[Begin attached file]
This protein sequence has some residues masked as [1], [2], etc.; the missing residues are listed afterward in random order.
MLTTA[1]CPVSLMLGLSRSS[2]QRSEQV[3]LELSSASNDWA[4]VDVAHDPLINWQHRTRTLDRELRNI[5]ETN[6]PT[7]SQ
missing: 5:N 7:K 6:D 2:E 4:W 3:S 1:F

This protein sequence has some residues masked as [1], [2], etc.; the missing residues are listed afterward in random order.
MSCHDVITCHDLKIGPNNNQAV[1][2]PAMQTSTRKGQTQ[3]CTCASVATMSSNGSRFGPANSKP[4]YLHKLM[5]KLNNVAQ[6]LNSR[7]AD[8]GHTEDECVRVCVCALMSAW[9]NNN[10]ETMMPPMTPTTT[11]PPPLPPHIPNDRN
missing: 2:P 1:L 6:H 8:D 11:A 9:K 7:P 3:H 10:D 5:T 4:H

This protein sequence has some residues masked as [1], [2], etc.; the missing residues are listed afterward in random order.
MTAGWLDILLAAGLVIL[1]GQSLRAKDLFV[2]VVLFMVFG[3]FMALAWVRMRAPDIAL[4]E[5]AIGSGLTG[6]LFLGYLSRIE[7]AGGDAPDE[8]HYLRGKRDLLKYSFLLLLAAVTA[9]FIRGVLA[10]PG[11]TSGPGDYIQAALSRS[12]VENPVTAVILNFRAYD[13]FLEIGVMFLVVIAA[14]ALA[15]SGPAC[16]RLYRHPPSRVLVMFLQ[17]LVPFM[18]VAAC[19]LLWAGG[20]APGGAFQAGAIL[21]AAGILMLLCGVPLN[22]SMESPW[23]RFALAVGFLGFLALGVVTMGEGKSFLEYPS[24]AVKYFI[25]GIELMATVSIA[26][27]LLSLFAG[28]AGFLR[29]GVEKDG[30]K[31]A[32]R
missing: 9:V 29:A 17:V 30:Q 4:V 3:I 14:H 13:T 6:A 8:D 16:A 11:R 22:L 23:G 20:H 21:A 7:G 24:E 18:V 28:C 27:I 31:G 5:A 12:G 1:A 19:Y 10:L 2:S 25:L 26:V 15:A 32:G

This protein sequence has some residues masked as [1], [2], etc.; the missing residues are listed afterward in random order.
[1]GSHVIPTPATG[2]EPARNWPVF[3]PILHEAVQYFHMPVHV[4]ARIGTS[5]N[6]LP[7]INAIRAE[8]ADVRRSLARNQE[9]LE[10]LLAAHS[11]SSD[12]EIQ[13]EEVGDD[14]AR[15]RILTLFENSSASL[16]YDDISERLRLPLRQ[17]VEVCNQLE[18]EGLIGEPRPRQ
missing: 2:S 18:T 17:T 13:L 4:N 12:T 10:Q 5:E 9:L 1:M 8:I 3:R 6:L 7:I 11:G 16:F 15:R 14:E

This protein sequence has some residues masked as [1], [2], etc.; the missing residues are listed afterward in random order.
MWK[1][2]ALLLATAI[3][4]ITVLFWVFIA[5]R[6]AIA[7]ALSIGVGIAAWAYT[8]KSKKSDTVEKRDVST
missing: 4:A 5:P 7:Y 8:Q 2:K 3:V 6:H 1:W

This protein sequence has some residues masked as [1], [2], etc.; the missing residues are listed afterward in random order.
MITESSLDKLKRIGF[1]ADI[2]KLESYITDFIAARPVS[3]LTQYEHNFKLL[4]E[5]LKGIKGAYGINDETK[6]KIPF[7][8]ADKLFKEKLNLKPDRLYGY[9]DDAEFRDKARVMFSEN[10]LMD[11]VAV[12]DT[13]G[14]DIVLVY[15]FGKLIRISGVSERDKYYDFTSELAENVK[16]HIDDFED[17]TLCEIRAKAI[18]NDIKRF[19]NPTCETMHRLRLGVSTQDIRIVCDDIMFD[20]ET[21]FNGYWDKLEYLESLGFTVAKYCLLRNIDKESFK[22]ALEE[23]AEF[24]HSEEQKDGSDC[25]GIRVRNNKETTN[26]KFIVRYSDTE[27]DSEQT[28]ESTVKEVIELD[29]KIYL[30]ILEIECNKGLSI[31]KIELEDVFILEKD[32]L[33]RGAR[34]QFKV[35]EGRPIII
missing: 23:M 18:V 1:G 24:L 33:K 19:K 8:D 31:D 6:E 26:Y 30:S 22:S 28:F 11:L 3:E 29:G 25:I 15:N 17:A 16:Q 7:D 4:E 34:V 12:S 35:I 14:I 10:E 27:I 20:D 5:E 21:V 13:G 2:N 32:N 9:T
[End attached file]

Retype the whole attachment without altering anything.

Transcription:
This protein sequence has some residues masked as [1], [2], etc.; the missing residues are listed afterward in random order.
MLTTA[1]CPVSLMLGLSRSS[2]QRSEQV[3]LELSSASNDWA[4]VDVAHDPLINWQHRTRTLDRELRNI[5]ETN[6]PT[7]SQ
missing: 5:N 7:K 6:D 2:E 4:W 3:S 1:F

This protein sequence has some residues masked as [1], [2], etc.; the missing residues are listed afterward in random order.
MSCHDVITCHDLKIGPNNNQAV[1][2]PAMQTSTRKGQTQ[3]CTCASVATMSSNGSRFGPANSKP[4]YLHKLM[5]KLNNVAQ[6]LNSR[7]AD[8]GHTEDECVRVCVCALMSAW[9]NNN[10]ETMMPPMTPTTT[11]PPPLPPHIPNDRN
missing: 2:P 1:L 6:H 8:D 11:A 9:K 7:P 3:H 10:D 5:T 4:H

This protein sequence has some residues masked as [1], [2], etc.; the missing residues are listed afterward in random order.
MTAGWLDILLAAGLVIL[1]GQSLRAKDLFV[2]VVLFMVFG[3]FMALAWVRMRAPDIAL[4]E[5]AIGSGLTG[6]LFLGYLSRIE[7]AGGDAPDE[8]HYLRGKRDLLKYSFLLLLAAVTA[9]FIRGVLA[10]PG[11]TSGPGDYIQAALSRS[12]VENPVTAVILNFRAYD[13]FLEIGVMFLVVIAA[14]ALA[15]SGPAC[16]RLYRHPPSRVLVMFLQ[17]LVPFM[18]VAAC[19]LLWAGG[20]APGGAFQAGAIL[21]AAGILMLLCGVPLN[22]SMESPW[23]RFALAVGFLGFLALGVVTMGEGKSFLEYPS[24]AVKYFI[25]GIELMATVSIA[26][27]LLSLFAG[28]AGFLR[29]GVEKDG[30]K[31]A[32]R
missing: 9:V 29:A 17:V 30:Q 4:V 3:I 14:H 13:T 6:A 8:D 16:A 11:R 22:L 23:G 20:H 21:A 7:G 24:E 18:V 28:C 27:I 31:G 5:A 12:G 1:A 19:Y 10:L 2:S 25:L 26:V 15:A 32:G

This protein sequence has some residues masked as [1], [2], etc.; the missing residues are listed afterward in random order.
[1]GSHVIPTPATG[2]EPARNWPVF[3]PILHEAVQYFHMPVHV[4]ARIGTS[5]N[6]LP[7]INAIRAE[8]ADVRRSLARNQE[9]LE[10]LLAAHS[11]SSD[12]EIQ[13]EEVGDD[14]AR[15]RILTLFENSSASL[16]YDDISERLRLPLRQ[17]VEVCNQLE[18]EGLIGEPRPRQ
missing: 2:S 18:T 17:T 13:L 4:N 12:T 10:Q 5:E 9:L 1:M 8:I 3:R 6:L 7:I 11:G 16:F 15:R 14:E

This protein sequence has some residues masked as [1], [2], etc.; the missing residues are listed afterward in random order.
MWK[1][2]ALLLATAI[3][4]ITVLFWVFIA[5]R[6]AIA[7]ALSIGVGIAAWAYT[8]KSKKSDTVEKRDVST
missing: 4:A 5:P 7:Y 8:Q 2:K 3:V 6:H 1:W

This protein sequence has some residues masked as [1], [2], etc.; the missing residues are listed afterward in random order.
MITESSLDKLKRIGF[1]ADI[2]KLESYITDFIAARPVS[3]LTQYEHNFKLL[4]E[5]LKGIKGAYGINDETK[6]KIPF[7][8]ADKLFKEKLNLKPDRLYGY[9]DDAEFRDKARVMFSEN[10]LMD[11]VAV[12]DT[13]G[14]DIVLVY[15]FGKLIRISGVSERDKYYDFTSELAENVK[16]HIDDFED[17]TLCEIRAKAI[18]NDIKRF[19]NPTCETMHRLRLGVSTQDIRIVCDDIMFD[20]ET[21]FNGYWDKLEYLESLGFTVAKYCLLRNIDKESFK[22]ALEE[23]AEF[24]HSEEQKDGSDC[25]GIRVRNNKETTN[26]KFIVRYSDTE[27]DSEQT[28]ESTVKEVIELD[29]KIYL[30]ILEIECNKGLSI[31]KIELEDVFILEKD[32]L[33]RGAR[34]QFKV[35]EGRPIII
missing: 23:M 18:V 1:G 24:L 33:K 19:K 8:D 31:D 6:E 26:Y 30:S 22:S 28:F 11:L 3:E 29:G 25:I 15:N 17:A 16:Q 7:D 4:E 34:V 12:S 35:I 14:I 10:E 27:I 20:D 5:E 21:V 13:G 2:N 32:N 9:T